Researchers say people are choosing public transit so they can stare at their smartphones

September 3, 2015

You don’t need a scientific study to tell you that public transit riders spend most of their commute glued to their phones. It’s a ubiquitous site on any train, subway or bus: hordes of travelers silently hunched over glowing screens.

But a new study from DePaul University’s Chaddick Institute for Metropolitan Development found that the promise of constant connectivity may actually be encouraging more people to take public transit. The researchers looked at technology use on commuter trains in the Chicago area and found a correlation between the increased use of tech on trains over the last five years and a significant boost in ridership.

In 2014, for example, after Chicago’s Metra began installing WiFi, the number of annual passenger trips saw a 1.3 percent increase, even as fares increased by 25 percent. The study used data collected from 4,700 passengers on 53 commuter trains in the Chicago area in early 2015. Overall, researchers found that 56.2 percent of Chicago rail riders used tech while traveling, a three-fold increase from 2010.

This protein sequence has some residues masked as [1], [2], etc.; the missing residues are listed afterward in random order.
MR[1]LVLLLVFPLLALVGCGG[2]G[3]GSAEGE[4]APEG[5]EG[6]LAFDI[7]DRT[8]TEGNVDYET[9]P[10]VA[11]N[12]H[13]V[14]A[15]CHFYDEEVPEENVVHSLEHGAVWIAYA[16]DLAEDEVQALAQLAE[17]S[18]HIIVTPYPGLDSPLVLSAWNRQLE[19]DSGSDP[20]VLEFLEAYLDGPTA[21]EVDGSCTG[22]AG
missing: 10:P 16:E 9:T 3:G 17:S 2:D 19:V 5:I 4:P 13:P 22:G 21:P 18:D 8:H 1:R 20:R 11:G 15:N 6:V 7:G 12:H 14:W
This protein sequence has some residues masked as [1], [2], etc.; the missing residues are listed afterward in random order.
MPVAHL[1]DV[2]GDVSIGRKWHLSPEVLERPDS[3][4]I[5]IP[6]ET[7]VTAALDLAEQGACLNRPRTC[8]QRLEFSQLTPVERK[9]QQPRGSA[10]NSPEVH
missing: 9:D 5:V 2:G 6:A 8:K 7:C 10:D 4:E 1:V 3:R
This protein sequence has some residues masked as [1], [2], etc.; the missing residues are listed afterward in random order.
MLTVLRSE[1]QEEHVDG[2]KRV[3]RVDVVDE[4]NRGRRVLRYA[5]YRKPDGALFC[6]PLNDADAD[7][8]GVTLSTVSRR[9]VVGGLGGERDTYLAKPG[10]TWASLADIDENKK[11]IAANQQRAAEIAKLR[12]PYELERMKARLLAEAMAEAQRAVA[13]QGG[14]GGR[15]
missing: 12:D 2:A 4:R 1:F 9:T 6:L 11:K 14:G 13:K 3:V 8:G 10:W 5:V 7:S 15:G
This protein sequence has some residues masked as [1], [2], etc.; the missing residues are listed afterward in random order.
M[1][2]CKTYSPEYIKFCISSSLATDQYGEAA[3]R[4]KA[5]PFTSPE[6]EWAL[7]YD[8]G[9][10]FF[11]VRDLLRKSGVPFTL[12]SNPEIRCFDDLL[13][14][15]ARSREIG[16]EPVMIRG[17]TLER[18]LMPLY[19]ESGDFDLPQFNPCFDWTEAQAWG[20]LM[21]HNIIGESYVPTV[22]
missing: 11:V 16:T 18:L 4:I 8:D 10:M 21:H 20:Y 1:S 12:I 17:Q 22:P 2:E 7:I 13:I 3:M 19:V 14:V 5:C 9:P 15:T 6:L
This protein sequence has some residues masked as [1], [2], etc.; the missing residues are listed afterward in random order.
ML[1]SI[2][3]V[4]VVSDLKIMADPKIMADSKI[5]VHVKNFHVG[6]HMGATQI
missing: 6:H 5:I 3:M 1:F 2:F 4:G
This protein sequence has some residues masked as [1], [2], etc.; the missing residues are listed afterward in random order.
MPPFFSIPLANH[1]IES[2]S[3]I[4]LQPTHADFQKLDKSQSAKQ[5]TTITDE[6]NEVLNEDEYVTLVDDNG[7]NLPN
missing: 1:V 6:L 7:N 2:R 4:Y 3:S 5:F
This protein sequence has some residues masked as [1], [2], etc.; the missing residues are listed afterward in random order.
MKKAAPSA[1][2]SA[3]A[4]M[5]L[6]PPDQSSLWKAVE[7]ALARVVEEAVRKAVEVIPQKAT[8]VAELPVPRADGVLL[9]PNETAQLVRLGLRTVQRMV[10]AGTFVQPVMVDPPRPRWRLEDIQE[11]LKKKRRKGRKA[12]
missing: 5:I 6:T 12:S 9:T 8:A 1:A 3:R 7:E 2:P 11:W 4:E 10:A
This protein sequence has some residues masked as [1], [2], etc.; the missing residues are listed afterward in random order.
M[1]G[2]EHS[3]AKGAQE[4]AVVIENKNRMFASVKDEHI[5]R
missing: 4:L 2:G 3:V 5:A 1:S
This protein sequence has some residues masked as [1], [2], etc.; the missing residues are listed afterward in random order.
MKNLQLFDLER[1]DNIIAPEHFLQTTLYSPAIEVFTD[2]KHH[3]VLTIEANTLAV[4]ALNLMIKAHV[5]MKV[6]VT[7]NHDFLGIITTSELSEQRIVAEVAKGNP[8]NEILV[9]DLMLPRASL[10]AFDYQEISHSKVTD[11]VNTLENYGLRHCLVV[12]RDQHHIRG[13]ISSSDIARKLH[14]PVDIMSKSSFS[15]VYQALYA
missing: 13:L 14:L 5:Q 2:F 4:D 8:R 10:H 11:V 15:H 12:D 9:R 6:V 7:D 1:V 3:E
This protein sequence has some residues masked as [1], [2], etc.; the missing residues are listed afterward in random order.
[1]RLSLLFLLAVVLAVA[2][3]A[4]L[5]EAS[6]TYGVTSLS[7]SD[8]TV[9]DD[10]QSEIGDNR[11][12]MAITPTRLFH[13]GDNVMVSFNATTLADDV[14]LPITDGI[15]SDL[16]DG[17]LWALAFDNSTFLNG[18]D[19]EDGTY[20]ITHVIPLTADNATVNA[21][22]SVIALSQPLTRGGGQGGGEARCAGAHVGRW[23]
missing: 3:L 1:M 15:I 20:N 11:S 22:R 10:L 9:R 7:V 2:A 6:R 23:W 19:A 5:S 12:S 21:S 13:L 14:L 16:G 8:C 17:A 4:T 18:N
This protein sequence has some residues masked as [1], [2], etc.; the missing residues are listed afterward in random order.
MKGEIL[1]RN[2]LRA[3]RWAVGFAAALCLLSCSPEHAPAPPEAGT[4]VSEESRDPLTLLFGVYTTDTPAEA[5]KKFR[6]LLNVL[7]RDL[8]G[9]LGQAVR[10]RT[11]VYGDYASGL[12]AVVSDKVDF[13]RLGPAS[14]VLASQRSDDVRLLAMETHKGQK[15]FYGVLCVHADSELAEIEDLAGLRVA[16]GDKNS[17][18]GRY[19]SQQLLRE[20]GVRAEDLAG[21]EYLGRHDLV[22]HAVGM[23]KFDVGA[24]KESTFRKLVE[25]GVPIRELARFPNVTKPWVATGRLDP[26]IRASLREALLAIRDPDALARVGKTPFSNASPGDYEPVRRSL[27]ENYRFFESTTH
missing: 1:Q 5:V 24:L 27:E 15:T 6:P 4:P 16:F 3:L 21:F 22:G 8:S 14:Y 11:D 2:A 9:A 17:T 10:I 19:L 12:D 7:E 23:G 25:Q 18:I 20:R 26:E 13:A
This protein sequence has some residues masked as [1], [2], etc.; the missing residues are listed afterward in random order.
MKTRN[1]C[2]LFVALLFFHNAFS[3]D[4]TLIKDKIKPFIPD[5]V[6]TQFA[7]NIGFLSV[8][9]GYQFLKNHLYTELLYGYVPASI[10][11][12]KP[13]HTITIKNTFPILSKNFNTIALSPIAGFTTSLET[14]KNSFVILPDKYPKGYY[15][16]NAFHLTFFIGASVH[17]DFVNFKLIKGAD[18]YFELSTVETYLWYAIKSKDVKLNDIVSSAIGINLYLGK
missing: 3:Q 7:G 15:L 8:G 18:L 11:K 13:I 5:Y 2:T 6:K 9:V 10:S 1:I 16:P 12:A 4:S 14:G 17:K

The researchers didn’t actually ask riders whether technology was the draw to the train, but they concluded that digital amenities are a major selling point for commuters who chose to take the train rather than driving. They suggest other transit agencies looking to increase ridership add WiFi and power outlets to stations and trains, as well as airport-style waiting areas where people can easily sit down and plug-in.

Fusion writer Kristen V. Brown has the full story by clicking here.

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